ICAEW Tax Faculty provides analysis of the announcements relating to the taxation of pensions and savings in the Autumn Budget 2017.
The lifetime allowance, the maximum that can be saved in pension funds without incurring a lifetime allowance charge when funds are withdrawn, is increased in line with CPI from £1,000,000 to £1,030,000 for 2018/19.
FB 2018-19 will legislate to modernise the tax relief for employer premiums paid into life assurance products or certain overseas pension schemes. The change will extend the existing exemption to cover policies when an employee nominates any individual or registered charity to be their beneficiary.
HMRC powers to register and de-register master trust pension schemes and schemes for dormant companies will be introduced in FB 2017-18. The draft legislation was published for comment on 13 September 2017 and is unchanged.
The individual savings account (ISA) annual subscription limit for 2018/19 will remain unchanged at £20,000. The annual subscription limit for junior ISAs and child trust funds for 2018/19 will be uprated in line with CPI to £4,260.
The government will publish a consultation next year on how to make the taxation of trusts simpler, fairer and more transparent. The complications have been added over successive years so simplification would be welcome. There have been a few attempts in the recent past to simplify the inheritance tax charges in trusts but the proposals have been more complex than the existing regime so in the main no changes have so far been made.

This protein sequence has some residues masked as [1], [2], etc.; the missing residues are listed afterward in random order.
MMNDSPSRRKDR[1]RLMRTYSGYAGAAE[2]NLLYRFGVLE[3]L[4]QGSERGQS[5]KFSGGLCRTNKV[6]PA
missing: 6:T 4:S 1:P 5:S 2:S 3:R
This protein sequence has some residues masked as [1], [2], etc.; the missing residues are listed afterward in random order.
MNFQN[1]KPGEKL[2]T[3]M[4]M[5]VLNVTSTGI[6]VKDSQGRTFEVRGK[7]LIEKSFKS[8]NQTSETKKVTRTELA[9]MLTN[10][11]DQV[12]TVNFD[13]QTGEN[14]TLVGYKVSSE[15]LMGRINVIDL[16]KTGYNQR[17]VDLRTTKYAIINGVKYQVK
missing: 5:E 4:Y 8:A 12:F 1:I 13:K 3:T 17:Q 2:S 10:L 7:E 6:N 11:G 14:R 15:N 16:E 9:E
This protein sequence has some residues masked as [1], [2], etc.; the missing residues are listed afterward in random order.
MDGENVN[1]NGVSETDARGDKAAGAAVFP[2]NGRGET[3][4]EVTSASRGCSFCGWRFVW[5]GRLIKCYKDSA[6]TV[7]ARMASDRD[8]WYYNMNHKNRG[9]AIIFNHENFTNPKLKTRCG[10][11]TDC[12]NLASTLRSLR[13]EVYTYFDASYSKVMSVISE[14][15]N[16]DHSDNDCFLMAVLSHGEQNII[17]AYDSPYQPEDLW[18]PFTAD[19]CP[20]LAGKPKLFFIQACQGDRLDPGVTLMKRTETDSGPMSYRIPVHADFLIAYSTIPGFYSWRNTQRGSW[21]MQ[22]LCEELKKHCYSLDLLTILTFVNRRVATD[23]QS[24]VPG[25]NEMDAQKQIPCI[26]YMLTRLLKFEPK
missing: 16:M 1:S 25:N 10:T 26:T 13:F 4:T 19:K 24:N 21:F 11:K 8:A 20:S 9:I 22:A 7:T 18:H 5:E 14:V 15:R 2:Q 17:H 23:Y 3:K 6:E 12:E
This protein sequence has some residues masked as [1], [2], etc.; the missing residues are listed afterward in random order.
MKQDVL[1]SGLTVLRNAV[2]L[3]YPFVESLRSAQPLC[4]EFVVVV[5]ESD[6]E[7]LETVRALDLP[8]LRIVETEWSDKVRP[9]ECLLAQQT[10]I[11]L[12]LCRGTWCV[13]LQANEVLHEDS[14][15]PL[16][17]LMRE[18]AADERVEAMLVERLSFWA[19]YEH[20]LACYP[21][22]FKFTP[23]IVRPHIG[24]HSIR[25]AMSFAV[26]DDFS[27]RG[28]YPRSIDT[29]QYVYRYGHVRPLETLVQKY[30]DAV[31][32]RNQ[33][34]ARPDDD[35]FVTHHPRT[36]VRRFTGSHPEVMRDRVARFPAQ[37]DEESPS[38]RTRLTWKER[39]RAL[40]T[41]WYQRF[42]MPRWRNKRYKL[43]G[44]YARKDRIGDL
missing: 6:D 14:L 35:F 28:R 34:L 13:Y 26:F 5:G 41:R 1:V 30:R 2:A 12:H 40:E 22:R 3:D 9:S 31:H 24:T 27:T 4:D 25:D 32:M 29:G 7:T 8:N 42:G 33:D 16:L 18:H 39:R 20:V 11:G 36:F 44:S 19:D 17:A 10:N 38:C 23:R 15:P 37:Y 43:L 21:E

The draft legislation for FB 2017-18 introducing new anti-avoidance rules relating to the taxation of income and gains accruing to offshore trusts was published on 13 September 2017; we reviewed and commented on the draft suggesting several changes in ICAEW REP 120/17.
Minor changes have been made to the draft legislation including a change to ensure that the onward gift rules can apply if the close family member rule applies, to clarify the position in the year of the settlor’s death and in relation to onward gifts to multiple recipients.
In order to benefit creditors when resolving failing financial institutions where shares and/or land are transferred to public bodies or affected creditors the transfers will be exempt from stamp taxes. The measure is intended to simplify and strengthen the process of resolving failing financial institutions.
Following the UK’s exit from the EU the 1.5% stamp duty and stamp duty reserve tax charge on the issue of shares into overseas clearance services and depositary receipt systems will not be reintroduced.